German artist gives masterclass to Syrian refugee children in Iraq

News Stories, 17 December 2013

© UNHCR/W.Spindler
Graphic artist Reinhard Kleist giving an art workshop to Syrian refugee children in the Kawergosk refugee camp in northern Iraq.

ERBIL, Iraq, December 16 (UNHCR) Award-winning graphic artist Reinhard Kleist says working with Syrian refugee children in northern Iraq as part of an ambitious multimedia project was the most emotional work he has ever done. "Unlike my work in Berlin, here I can interact directly with my subjects and see how they react to my drawings," the 43-year-old said after conducting a recent masterclass for children in Kawergosk refugee camp.

He was there to take part in a project by the Franco-German television channel, ARTE, to produce documentary programmes, interactive games, texts, photos and artwork from four refugee camps around the world.

Berlin-based Kleist is the author of several graphic novels and comic strips [http://www.reinhard-kleist.de]. He devised the art workshop for children aged 8-14 years as a way of giving something back to the refugee community in return for the chance to be with them and witness their daily lives.

"When I was coming here, I wanted to bring something with me to give to the refugees, to feel better myself. I thought that if I brought colouring pencils and paints, I would give the children something useful and, at the same time, learn about their feelings and their lives here. It could also help them forget the war and the things they saw in Syria," he said.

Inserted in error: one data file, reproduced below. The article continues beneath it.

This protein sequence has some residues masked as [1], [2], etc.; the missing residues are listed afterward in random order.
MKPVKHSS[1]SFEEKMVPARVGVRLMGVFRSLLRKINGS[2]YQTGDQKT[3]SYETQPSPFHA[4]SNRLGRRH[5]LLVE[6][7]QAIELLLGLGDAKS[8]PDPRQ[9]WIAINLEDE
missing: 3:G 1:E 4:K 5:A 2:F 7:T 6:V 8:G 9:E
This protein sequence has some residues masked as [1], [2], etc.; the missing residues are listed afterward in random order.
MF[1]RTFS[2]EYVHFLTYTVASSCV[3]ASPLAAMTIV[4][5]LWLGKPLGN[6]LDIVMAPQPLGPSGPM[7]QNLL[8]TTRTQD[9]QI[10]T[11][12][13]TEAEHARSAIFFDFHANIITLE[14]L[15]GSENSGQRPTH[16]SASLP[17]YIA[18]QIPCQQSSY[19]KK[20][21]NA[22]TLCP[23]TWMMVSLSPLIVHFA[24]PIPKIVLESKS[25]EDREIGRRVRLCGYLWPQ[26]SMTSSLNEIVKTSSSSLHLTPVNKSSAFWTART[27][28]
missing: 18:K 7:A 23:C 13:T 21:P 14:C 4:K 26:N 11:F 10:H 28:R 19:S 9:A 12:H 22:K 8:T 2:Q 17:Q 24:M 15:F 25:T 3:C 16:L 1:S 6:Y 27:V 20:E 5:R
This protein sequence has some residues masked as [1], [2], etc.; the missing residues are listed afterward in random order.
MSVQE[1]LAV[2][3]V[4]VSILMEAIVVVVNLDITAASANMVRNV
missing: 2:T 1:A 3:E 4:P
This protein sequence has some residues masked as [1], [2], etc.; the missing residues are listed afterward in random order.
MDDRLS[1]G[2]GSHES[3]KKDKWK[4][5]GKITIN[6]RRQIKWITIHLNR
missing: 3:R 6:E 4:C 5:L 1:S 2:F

One of the children, 13-year-old Lilav, drew a street scene from her neighbourhood in Damascus. "The thing I miss most is school and my friends in Syria," she said. Zadine, also 13, drew a petrol station near his home in Hassakeh, north-eastern Syria. "I miss my country very much," he said. "When I grow up, I would like to be an engineer."

Simon Ravelli, who manages Kawergosk camp for UNHCR implementing partner, ACTED, welcomed the initiative. "It gives a voice to the refugees living in a difficult context far from their homes. It is also a way for the children to get access through the workshop to different experiences, get new artistic skills and express themselves."

More than 1.1 million Syrian children are now refugees. A major new report released recently by UNHCR documents how Syrian refugee children are suffering from profound psychological distress, loneliness and trauma as a result of their experiences. The report, "The Future of Syria Refugee Children in Crisis," covers refugees in Lebanon and Jordan. It details the fracturing of families, with more than 70,000 Syrian refugee families living without fathers, and over 3,700 refugee children unaccompanied or separated from both parents.

Kawergosk camp provides shelter to more than 13,000 Syrian refugees. It was set up last August, along with five other camps, in the wake of a large influx from Syria into the Kurdistan Region of Iraq.

By William Spindler in Erbil, Iraq

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Syrian Refugees in Lebanon

As world concern grows over the plight of hundreds of thousands of displaced Syrians, including more than 200,000 refugees, UNHCR staff are working around the clock to provide vital assistance in neighbouring countries. At the political level, UN High Commissioner for Refugees António Guterres was due on Thursday (August 30) to address a closed UN Security Council session on Syria.